In summary – while all three roles are interconnected and collaborate closely, they have distinct areas of focus. Fashion merchandisers handle the overall management and strategy of fashion products, visual merchandisers focus on creating appealing product displays, and fashion buyers specialize in selecting products upfront.
Becoming a fashion merchandiser typically requires a combination of education and experience. Many of those aspiring to get fashion merchandising jobs pursue a bachelor’s degree in fashion merchandising, marketing, business, or a related field.
But of course, that’s just the start.
Here’s a step-by-step guide to help you land a fashion merchandising job:
If you need a dash of motivation, go ahead and listen to my podcast with Shelby Collins, where we talk about her journey in the fashion industry coming up to becoming a fashion merchandiser. In our talk, Shelby also shares some great tips on how to build your fashion merchandising career. So make sure to jot down some notes!
Can you become a fashion merchandiser without a degree? Absolutely!
In this field, having a degree is a great start, but it’s not the only way in. Real-life experience counts big time, even if it’s not directly related to fashion.
And if going back to uni isn’t your thing, you can still kick-start your journey. Look for fashion merchandising internships or short courses to get hands-on experience. Or, consider working in retail – starting from the bottom gives you a solid understanding of how things work.
This is an example of how you would expect a typical job description to look like including important fashion merchandiser skills.
As a Fashion Merchandiser at [Company Name], you will play a pivotal role in curating our product assortments and ensuring a seamless shopping experience for our customers. You will collaborate closely with designers, buyers, and marketing teams to create appealing and marketable collections. Your analytical skills will be crucial in interpreting market trends and consumer behavior to make strategic merchandising decisions.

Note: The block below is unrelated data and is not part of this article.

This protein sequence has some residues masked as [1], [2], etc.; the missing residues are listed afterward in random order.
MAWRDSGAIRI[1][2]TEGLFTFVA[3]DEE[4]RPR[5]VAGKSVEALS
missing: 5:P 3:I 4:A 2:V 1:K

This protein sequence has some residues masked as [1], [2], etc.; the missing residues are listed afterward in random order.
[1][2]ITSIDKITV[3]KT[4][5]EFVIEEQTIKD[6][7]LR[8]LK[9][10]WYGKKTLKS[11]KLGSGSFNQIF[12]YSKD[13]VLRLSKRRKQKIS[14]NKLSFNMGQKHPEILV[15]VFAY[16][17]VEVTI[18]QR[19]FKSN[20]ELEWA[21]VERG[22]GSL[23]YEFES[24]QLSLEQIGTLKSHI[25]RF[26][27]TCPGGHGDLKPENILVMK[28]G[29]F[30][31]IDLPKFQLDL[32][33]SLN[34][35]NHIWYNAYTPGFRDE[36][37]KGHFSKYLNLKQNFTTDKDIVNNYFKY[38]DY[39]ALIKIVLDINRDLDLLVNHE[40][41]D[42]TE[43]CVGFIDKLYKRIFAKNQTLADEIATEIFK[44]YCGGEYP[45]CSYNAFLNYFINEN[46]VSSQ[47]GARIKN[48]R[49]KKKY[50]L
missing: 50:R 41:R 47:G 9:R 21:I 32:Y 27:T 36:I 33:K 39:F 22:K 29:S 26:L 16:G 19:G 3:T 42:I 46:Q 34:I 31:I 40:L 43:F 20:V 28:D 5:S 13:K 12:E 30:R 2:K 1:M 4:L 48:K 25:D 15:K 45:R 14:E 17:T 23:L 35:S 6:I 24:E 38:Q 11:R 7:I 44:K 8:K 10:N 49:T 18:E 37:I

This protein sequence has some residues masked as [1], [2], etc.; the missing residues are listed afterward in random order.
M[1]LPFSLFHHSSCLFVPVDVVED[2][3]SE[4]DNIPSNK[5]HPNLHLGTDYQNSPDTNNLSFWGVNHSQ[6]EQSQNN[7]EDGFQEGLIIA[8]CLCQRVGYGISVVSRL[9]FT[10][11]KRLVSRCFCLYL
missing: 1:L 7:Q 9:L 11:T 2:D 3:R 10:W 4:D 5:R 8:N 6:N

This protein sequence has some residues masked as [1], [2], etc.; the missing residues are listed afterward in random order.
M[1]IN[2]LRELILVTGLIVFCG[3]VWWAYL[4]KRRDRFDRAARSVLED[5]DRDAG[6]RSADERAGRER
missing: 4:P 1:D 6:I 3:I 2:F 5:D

And if you’re thinking that there are no opportunities out there, you can check platforms like Upwork that often have listings for freelance fashion merchandisers who prefer remote work arrangements over office settings. (And here’s how to send a great UpWork cover letter!)
While salary ranges are not always set in stone, I’m here to give you actual dollar figures and share how much fashion merchandisers working in house vs my freelance fashion merchandiser/ fashion designer grads from FAST make.
And then depending on bonuses and other monetary benefits they might receive, it can vary between $33,000 to $202,000. While there is “data” out there that says merchandisers can make $202k, that is going to be a rare, RARE, RARE(!!!) scenario, and likely only if you’re in a director level or higher!
(If you want to know more about industry ranges in fashion, you can head over to my article talking all about which fashion industry jobs pay well).
Working as a freelance merchandiser can make you MORE money while working remotely at the comfort of your own home.
Side Note: Most of the time, fashion freelancers can find themselves wearing more hats than when working directly as an employee for a fashion brand. I know many freelance “fashion designers” who are also working a merchandising role (amongst other tasks). So, keep that in mind if you’re interested in exploring freelancing full time.
If you’re curious to see if this is ACTUALLY possible, here’s a list of my FAST graduates who are raking up $$$ working freelance as fashion designers slash merchandisers.
Krystal Lewis who’s on track to making a whopping $300k yearly. You can check Krystal’s website here.
As the figures show, freelancing in fashion can earn you MORE but with less stress and more time for yourself.
So if you’re interested in exploring the fashion industry and its many opportunities, don’t be afraid to get your foot out there!
A great place to start is with my guide to becoming a freelance fashion designer (it’s free!).